, one of Reach plc's regional news brands. The email to Anna Riley, who has since left to join GB News, threatened to publish her address on social media unless she took down a 'hate filled racist article' about a Labour councillor who hit out on Twitter about the Duke of Edinburgh's past 'racist' remarks hours after his death. The email to Anna read: 'Go kill yourself you racist scumbag' and also called her a 'needy fat s*** who lives on takeaways'.
The woman involved pleaded guilty to one count of sending malicious communications and was sentenced to 80 hours of unpaid work under a community order plus £100 in compensation and court costs of £85. Riley is encouraging others to report abuse and trolling towards them, 'so that these spineless individuals are punished and the message gets spread that it's not okay to troll'. She said the email left her 'sick to my stomach and was an especially shocking response to me just doing my job'.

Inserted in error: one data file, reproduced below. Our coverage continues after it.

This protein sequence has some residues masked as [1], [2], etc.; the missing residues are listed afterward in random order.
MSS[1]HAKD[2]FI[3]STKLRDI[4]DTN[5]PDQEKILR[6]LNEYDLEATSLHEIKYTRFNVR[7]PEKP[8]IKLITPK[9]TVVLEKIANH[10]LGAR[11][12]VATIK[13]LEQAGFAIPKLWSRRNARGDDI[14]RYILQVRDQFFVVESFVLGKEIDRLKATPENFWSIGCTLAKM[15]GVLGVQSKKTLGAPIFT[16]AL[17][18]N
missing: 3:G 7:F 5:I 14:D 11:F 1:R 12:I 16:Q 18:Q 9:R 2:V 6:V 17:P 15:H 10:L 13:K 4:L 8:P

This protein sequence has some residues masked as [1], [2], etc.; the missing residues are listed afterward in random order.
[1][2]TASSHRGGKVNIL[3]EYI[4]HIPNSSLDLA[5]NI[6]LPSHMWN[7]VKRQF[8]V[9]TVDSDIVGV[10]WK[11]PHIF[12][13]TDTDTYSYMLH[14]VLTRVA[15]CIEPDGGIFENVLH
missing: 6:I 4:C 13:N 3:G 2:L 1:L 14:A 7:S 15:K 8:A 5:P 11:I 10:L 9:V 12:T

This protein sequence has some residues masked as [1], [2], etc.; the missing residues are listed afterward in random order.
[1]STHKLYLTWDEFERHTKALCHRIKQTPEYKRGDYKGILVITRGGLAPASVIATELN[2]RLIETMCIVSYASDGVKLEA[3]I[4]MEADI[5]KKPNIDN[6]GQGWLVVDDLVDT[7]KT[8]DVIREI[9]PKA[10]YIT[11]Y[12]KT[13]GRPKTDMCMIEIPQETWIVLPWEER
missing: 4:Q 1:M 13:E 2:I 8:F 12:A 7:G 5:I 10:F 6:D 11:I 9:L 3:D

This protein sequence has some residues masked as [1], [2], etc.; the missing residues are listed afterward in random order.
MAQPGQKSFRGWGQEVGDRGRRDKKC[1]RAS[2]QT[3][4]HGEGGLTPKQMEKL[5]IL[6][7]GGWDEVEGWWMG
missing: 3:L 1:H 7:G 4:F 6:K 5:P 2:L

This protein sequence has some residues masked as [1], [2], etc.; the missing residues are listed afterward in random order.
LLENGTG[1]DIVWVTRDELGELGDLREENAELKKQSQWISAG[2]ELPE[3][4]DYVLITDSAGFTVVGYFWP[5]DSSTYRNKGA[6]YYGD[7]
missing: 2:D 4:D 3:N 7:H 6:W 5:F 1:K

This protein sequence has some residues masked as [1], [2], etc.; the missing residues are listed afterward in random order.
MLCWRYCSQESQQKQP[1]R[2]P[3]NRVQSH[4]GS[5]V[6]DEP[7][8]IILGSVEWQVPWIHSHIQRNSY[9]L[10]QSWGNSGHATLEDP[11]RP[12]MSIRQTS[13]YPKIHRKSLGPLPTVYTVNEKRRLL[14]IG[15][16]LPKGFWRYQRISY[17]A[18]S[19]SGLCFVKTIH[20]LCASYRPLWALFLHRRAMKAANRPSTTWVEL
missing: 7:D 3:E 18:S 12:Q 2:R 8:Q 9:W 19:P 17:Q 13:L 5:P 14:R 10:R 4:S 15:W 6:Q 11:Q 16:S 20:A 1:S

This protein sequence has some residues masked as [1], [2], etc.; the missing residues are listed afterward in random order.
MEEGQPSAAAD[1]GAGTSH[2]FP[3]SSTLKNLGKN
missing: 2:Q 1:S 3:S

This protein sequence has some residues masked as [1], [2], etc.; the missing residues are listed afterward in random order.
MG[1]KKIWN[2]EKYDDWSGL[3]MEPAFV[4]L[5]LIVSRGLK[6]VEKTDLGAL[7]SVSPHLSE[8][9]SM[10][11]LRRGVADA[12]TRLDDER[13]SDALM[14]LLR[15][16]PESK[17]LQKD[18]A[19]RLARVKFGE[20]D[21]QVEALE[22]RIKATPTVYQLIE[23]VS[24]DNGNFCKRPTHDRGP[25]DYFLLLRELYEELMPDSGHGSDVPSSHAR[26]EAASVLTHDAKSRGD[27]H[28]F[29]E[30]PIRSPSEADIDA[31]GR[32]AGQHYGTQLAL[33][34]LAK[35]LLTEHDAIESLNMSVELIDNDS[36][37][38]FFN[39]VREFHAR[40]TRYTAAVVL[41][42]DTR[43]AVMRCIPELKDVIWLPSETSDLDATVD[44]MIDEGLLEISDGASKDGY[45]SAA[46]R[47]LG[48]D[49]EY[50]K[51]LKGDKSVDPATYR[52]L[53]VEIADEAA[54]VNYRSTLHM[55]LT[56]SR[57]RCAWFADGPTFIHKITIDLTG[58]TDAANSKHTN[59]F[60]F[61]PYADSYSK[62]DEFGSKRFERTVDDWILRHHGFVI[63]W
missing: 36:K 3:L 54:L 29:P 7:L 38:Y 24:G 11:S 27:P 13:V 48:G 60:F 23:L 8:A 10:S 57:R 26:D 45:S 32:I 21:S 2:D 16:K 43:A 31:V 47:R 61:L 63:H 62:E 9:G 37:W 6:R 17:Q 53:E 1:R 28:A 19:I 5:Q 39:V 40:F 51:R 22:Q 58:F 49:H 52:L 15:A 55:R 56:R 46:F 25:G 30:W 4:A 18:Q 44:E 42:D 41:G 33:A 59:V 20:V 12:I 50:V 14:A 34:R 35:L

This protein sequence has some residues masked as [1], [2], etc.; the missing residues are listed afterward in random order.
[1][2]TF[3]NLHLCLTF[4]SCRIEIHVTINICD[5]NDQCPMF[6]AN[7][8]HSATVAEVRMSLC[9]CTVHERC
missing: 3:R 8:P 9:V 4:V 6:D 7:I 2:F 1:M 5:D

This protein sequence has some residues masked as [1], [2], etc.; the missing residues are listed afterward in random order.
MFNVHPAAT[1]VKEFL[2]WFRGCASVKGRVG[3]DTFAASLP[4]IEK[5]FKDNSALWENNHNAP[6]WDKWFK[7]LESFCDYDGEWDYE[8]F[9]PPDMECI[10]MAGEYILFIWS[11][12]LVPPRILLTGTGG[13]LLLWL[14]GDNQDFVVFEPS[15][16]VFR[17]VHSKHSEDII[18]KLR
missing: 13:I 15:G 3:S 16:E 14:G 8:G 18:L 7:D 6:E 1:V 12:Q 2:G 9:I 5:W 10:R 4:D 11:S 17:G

Also this month, a woman appearing in court in Greenock, on a charge of assaulting two police officers, issued violent threats to Greenock Telegraph
staff journalist, David Goodwin, who was reporting her case.
Rosaleen Sutherland, 50, told Goodwin from the dock: 'You say anything about my son again and I'll do you in, ya scumbag, ya clown ye'. David had previously covered hearings involving Sutherland's son who is currently remanded in custody charged with two attempted murders.
Sutherland, who was herself the alleged victim of petrol bomb attacks at her home last year, pleaded guilty to assaulting the police officers and was placed on an 18-month supervision order.
editor Brian Hossack commented: 'It is completely unacceptable that anyone going about their job is subject to threats or abuse in this way. David handled the matter professionally and simply got on with doing his job of reporting what was happening in the court on the day'.
Earlier, the court heard that Sutherland told the two officers: 'I'll have you two murdered, and your families. Lenny is getting out in two weeks and he'll petrol bomb your houses, and yous will be getting slashed. My Lenny will cut the head right off you'.